Recently, I have started putting myself into situations that make me feel deeply uncomfortable. Nothing exciting is happening, merely taking on a bit of a role within my church community. It’s minor, but it makes me feel deeply uncertain of myself.
Basically, I have a chance to have a voice, to say what I see maybe needs to change and to have influence. Normally, when I speak out, it’s just about myself. No one can say I have got it wrong because only I know what I think and feel. I am an expert on myself.
However, this has become my defence. I am passionate about so many things, but I don’t write or speak about them outside the safety of relationships with those who share my passion. I don’t want to be seen to make waves because I don’t think I deserve a seat at the table.
If my experiences help people put their own into words, that’s great. Beyond that though, I have never felt brave enough to step out of my own story and I am fed up with that.
I want to teach my children, my daughter in particular, that her voice matters. I have a unique position, in that I have had a platform to speak based largely on who my dad is. This has meant that I have had opportunities to speak into the ongoing conversation around mental health and mental illness, but I don’t feel I earned it. My expertise in the area come solely from my own experience, as well as from the hundreds of conversations I have had with people with similar experiences.
This though, is my expertise in everything. It is story based and, hopefully, can offer pause for thought and signposting to where people could learn more.
Hearing peoples stories is important. It helps us see we are not alone, and I am very pleased to have been able to share mine and create an opportunity for those who may not have felt heard or seen to know they have enormous value. However, I can’t help but come back to the fact that the basis for my platform has nothing to do with who I am. It is all about my dad. I have this handy surname, which, although isn’t partnered with the first name ‘Justin’, can still add something to a line up.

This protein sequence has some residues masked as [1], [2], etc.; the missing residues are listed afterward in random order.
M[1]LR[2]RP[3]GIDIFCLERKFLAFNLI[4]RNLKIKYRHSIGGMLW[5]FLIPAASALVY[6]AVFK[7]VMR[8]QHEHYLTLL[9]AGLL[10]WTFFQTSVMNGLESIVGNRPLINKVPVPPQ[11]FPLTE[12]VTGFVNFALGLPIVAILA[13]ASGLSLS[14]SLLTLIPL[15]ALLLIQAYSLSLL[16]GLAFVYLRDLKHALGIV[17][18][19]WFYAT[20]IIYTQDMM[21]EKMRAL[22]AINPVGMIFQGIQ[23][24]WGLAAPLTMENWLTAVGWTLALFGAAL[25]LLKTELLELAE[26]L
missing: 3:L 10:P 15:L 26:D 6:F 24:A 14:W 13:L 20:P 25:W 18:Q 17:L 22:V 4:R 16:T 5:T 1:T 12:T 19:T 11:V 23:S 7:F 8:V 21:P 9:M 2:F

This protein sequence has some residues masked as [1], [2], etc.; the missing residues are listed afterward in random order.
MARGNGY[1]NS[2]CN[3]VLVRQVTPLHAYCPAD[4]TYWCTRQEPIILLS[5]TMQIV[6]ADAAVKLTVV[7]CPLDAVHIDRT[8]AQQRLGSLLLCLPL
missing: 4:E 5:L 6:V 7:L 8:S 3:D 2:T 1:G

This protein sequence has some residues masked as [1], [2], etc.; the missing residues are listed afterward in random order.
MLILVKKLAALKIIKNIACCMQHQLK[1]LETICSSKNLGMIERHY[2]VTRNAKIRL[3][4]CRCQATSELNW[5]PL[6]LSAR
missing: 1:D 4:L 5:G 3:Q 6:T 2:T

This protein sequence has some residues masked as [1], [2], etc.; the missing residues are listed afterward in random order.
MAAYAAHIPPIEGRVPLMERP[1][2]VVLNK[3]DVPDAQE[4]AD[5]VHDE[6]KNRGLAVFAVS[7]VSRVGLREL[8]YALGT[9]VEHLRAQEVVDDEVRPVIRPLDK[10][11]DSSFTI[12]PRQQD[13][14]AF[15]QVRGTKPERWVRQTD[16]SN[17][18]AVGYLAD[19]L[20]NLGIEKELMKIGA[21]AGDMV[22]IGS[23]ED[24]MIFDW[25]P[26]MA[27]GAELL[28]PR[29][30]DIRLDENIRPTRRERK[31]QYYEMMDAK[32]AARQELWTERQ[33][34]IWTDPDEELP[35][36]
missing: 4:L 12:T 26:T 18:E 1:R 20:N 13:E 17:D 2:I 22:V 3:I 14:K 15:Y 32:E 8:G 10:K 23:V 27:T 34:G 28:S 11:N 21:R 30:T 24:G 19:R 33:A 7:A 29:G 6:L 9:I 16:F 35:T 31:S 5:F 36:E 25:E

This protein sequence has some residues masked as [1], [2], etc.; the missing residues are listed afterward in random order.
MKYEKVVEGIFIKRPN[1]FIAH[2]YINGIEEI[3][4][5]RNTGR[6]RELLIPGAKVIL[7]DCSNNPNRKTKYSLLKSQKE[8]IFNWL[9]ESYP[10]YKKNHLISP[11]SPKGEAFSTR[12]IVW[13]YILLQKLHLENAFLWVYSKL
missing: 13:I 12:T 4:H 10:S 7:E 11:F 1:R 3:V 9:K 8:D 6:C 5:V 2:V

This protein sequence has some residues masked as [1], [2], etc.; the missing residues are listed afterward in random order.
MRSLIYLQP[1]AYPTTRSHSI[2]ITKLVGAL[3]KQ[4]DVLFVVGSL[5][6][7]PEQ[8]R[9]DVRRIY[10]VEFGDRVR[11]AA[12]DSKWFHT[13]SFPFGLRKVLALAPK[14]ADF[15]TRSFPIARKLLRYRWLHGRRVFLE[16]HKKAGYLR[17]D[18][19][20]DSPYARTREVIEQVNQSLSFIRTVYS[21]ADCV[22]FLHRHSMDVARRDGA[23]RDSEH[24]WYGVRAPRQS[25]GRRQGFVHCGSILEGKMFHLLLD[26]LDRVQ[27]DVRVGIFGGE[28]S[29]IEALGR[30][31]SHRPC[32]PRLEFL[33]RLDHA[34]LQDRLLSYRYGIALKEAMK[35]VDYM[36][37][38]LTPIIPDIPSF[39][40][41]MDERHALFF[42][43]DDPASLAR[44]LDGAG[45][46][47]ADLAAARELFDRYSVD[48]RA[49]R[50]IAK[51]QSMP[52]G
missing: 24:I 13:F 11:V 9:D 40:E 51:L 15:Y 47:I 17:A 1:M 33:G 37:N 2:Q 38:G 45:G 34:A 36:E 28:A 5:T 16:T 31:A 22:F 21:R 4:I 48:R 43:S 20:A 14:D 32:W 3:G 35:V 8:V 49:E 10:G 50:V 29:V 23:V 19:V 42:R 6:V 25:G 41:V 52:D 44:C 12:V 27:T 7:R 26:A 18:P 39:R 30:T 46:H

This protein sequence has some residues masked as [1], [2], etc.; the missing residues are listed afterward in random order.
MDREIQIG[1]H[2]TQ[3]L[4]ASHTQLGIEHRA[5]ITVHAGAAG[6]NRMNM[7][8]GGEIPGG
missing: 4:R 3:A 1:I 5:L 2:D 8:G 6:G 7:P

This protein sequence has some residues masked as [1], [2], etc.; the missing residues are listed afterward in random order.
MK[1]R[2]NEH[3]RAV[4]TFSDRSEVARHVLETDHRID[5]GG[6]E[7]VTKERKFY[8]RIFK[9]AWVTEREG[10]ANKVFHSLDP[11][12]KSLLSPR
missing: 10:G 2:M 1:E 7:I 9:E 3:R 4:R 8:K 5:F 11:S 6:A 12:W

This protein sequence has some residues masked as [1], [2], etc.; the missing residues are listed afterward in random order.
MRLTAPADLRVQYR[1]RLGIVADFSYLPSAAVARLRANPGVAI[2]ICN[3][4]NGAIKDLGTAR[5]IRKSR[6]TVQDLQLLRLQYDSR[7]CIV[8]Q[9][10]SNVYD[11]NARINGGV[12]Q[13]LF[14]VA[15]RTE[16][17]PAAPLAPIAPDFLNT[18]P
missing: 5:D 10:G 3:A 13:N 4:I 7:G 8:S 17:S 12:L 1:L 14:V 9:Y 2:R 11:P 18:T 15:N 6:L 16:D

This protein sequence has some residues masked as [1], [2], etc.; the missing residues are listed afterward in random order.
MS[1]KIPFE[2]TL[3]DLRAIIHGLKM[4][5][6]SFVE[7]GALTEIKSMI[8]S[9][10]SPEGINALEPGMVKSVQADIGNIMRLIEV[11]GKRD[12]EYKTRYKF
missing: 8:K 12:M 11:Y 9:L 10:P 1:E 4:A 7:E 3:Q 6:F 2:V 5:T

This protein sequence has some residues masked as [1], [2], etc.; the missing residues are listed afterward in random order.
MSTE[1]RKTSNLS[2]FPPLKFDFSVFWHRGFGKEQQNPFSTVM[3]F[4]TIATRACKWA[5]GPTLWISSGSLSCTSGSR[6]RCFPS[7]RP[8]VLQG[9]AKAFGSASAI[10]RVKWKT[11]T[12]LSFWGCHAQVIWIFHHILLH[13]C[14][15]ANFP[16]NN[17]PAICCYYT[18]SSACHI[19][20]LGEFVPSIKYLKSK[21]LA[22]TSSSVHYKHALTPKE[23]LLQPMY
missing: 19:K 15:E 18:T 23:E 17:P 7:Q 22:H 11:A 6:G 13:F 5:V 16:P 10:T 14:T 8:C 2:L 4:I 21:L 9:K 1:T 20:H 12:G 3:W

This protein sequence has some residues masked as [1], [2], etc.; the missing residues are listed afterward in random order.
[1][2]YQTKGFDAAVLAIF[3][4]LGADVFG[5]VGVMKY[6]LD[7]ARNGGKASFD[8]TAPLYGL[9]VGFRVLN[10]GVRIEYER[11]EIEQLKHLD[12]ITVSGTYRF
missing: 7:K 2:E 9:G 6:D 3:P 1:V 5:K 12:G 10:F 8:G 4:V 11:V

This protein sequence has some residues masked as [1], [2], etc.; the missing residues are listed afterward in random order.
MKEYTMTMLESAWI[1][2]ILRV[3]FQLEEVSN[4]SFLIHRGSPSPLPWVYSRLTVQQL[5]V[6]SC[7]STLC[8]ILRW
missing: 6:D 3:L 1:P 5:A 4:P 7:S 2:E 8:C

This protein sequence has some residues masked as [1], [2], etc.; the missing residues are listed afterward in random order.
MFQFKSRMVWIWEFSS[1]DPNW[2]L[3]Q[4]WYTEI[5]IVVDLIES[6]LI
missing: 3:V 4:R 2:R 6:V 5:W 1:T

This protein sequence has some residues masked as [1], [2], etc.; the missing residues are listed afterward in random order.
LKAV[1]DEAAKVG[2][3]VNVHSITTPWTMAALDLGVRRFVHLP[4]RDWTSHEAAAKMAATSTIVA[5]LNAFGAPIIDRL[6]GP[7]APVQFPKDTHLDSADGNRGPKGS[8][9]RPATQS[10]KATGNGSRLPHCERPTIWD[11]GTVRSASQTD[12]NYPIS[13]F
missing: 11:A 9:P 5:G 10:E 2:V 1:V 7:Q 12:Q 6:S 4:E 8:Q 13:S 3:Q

I am tired of telling my story. Or, more to the point, I am tired of needing my story to say anything. I understand many of the issues around mental health without needing the disclaimer of ‘im depressed so don’t argue’. I am so so much more than my depression and anxiety and my experiences within and without the church of how that has been received.
I care deeply about developing inclusive, welcoming communities. About the climate crisis and seeing how I can lower my carbon footprint and encourage others to lower theirs, about mental health, faith, parenting, feminism… All of these things and more are things that I have read on, experience in (story led again) and want to share.
However, if this week is anything to go by, the slightest dipping of my toe into a place where I can be more than my story, where I need to be more assertive on the needs I see before me and take more of a leadership role, is going to send me into spins of despair.
I honestly seem to believe that I have no place or right to be at the table. That, if my dad wasn’t my dad, none of these opportunities would have presented themselves. If this is true, then what possible right do I have to take a seat now? There are so many people around me and further afield who are doing amazing things and deserve the opportunities more.
The sense of being an imposter is overwhelming and I don’t know how to face it other than by pushing myself forwards.
So, I am. I am pushing myself to continue with being involved in these new roles at church, I want to start writing more broadly than just about how I’m feeling (clearly not with this post) and maybe, just maybe, I will start to feel more like I have a voice worth listening to.
I have just finished Michelle Obama’s book ‘Becoming’, it was inspiring and powerful. One thing that struck me, was that even when she got to the White House she still had to ask herself if she belonged. All the way through her life, this extraordinary woman, who went to some of the world’s best University’s and had a huge impact in whatever role she took on, doubted her own value and worth. Doubted her place. Whilst I may be no Michelle Obama, maybe I need to push through too. Keep challenging the idea that my value is limited to my parentage and start finding the courage to be more than ‘the depressed daughter of the Archbishop of Canterbury’.